“The Crystal Ship?”

“That’s what I called it.”

“Well, I admit it was good for a starter lab, but it was too dark, too small. Not to mention that it could have broken down at any moment. Saul, find us somewhere safe against prying eyes. If Gus can manage it, so can we.”

The camera moves back, and we see that Saul has a bright blue rug on the floor of his office, reminiscent of the bright blue floor of Walt’s classroom and the bright red floor of the super lab. “Precursor,” Saul says, “where are we with that?”

“We’re good on everything except methylamine,” Jesse says. “It’s really dry out there. What if we switch back to a pseudo cook?”

Walt: “Absolutely out of the question. Jesse, there’s methylamine out there – I know it.”

At this point, Saul suggests that they “sail off into the sunset,” like someone who wins the lottery not buying another ticket. He’s wearing his purple shirt with a white patterned tie, and still sporting the blue plane crash ribbon on his lapel.

“What lottery did I win exactly?” Walt asks.

“Hey, you’re alive! As far as I’m concerned, that’s the sweepstakes.”

“I’m alive, and I’m broke. Counting the money I owe Jesse, I’m forty grand in the hole. Does that seem like an acceptable stopping point to you? There is gold in the streets just waiting for someone to scoop it up! But me – I should just quit. Jesse, too, I suppose…Wow…”

Scene 7: Mike’s house, Chao’s house

Mike’s playing Hungry Hungry Hippo with Kaylee when his phone rings. “I give up, baby – you’re too good!”

Chao tells Mike that the DEA wants to see him again and that he needs “his money. We gotta talk! Can you come to my house?”

At Chao’s house, a young man has a gun on Chao. Mike pulls up and looks around. The guy watches him coming up the walk through the peephole. He puts his gun in the peephole, and finally looks again because of funny banging noises. Mike’s hung a stuffed toy pig above the hole. “Chris,” Mike says now, coming up behind him with his gun out. “I’d like you to drop your gun where you stand and turn around very slowly. Come on over and sit next to Chao.”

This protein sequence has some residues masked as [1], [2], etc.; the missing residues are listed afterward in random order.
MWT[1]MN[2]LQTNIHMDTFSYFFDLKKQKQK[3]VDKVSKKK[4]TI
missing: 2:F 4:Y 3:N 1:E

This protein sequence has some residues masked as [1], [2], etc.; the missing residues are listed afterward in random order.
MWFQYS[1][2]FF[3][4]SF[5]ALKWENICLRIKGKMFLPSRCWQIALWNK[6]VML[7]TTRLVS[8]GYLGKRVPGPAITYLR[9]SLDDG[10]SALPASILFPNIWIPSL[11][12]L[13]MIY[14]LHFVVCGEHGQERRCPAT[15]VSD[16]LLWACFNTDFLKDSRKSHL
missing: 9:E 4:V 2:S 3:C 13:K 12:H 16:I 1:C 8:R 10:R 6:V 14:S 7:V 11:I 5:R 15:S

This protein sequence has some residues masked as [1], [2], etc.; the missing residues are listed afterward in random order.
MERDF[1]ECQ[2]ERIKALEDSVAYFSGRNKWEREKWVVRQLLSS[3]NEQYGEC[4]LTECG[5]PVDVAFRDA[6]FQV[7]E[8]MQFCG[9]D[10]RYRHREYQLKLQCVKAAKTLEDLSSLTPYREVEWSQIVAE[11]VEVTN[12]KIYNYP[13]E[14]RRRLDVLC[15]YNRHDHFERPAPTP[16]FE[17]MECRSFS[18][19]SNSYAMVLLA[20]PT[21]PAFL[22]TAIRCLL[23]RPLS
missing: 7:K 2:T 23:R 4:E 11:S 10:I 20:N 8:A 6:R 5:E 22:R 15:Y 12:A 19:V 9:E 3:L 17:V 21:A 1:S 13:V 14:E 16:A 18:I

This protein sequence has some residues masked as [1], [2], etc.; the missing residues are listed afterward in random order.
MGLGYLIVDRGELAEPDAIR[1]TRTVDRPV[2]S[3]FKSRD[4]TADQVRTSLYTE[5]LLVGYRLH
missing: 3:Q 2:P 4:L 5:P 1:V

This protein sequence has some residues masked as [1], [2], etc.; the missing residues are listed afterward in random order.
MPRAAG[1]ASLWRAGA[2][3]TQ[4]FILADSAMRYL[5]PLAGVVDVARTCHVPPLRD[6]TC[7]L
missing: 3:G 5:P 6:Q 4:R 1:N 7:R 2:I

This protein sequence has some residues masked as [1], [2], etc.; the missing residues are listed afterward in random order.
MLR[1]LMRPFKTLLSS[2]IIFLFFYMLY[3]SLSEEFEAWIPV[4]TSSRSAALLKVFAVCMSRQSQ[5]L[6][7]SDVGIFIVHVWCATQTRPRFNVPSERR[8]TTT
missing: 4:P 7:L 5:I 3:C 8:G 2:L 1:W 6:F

The young man sits in a chair across from Mike. “How much was she gonna pay?” Mike asks.

We hear a fly buzzing, as Chris answers: “Ten thousand a name.”

“How far’d you get down the list?”

As Chris says, “Just Chao,” we see Chao for the first time – sitting up, dead, on the couch. “I figured I’d start with you. For you, she was gonna pay thirty. I’m really sorry about this, Mike, but I needed the money. They took it all, man.”

“I know. Are you ready?” Mike shoots four times, then looks sad.

Scene 8: Lydia’s house in Houston, Casa Blanca

Lydia’s little daughter’s Mexican nanny is with her when Lydia gets home from work. Mike’s waiting around the corner in a darkened hallway, holding a gun with a silencer. Lydia greets the child and the nanny, then turns the corner into the hallway, where Mike grabs her. “Dolores, I’m gonna take a bath,” Lydia says. “You can go home.”

The little girl moves toward her mother’s voice, but not close enough to see her. “Mommy – you gonna come say goodnight to me?”

“After I take a bath.”

“Okay – love you.” The nanny takes the girl to the other side of the house to put her to bed.

“Don’t hurt my daughter,” Lydia begs Mike.

“I won’t have to, unless you scream. You know why I’m here?”

Lydia half-nods. “What are you waiting for?”

“The nanny to leave. If you have anything to say to me, now’s the time.” Silence. “Two good men died because of you.”

“Don’t shoot me in the face, please! I don’t want my daughter to see me like that!”

“Your daughter won’t see you.”

“She never sleeps through the night.”

“Nobody’s gonna find you.”

“What? No, no! She has to find me!”

“Why do you want your five-year-old daughter stumbling across your body?”

“I can’t just disappear! She has to know I wouldn’t leave her!”

“Keep your voice down.”

“I’ll scream, and I’ll keep screaming! My daughter’s not thinking I abandoned her!” Ironic, since a few episodes on, this is what happens to Mike and his granddaughter. Cruelty to children – the way their elders’ actions affect them, and the way criminality ends up victimizing them – is a major theme of this show.

“Shut up!” Mike says now. “Calm down.”

“I don’t care! You have to promise me!” We hear the nanny leaving the house. “Promise me I don’t disappear!”

There’s a long pause. Mike still has the gun against Lydia’s head. Finally, he asks, “Can you still get your hands on methylamine?”

“Maybe. Why?”

Mike makes a call from his car, and we see Walt in the White kitchen. “Yes?”

“You still planning to move forward?”

“Yes, we do.”

“I’ve reconsidered. I’m in.” Mike needs to make money to give to his “legacy” guys to keep them quiet.

“Good.” Walt clicks off, as ominous, banging music starts playing.

Skyler’s still awake when Walt comes into the bedroom. “You missed a good meal,” he tells her. Skyler looks scared, as we hear Walt taking off his shoes, etc. “You know, it gets easier,” he says. “What you’re feeling now about Ted and everything, it’ll pass.”

In bed, Walt leans over Skyler, touches her shoulder, and kisses her neck. “What we do, we do for good reasons, and we’ve got nothing to worry about.” Skyler’s still frozen in place, as Walt kisses her again. “There’s no better reason than family.”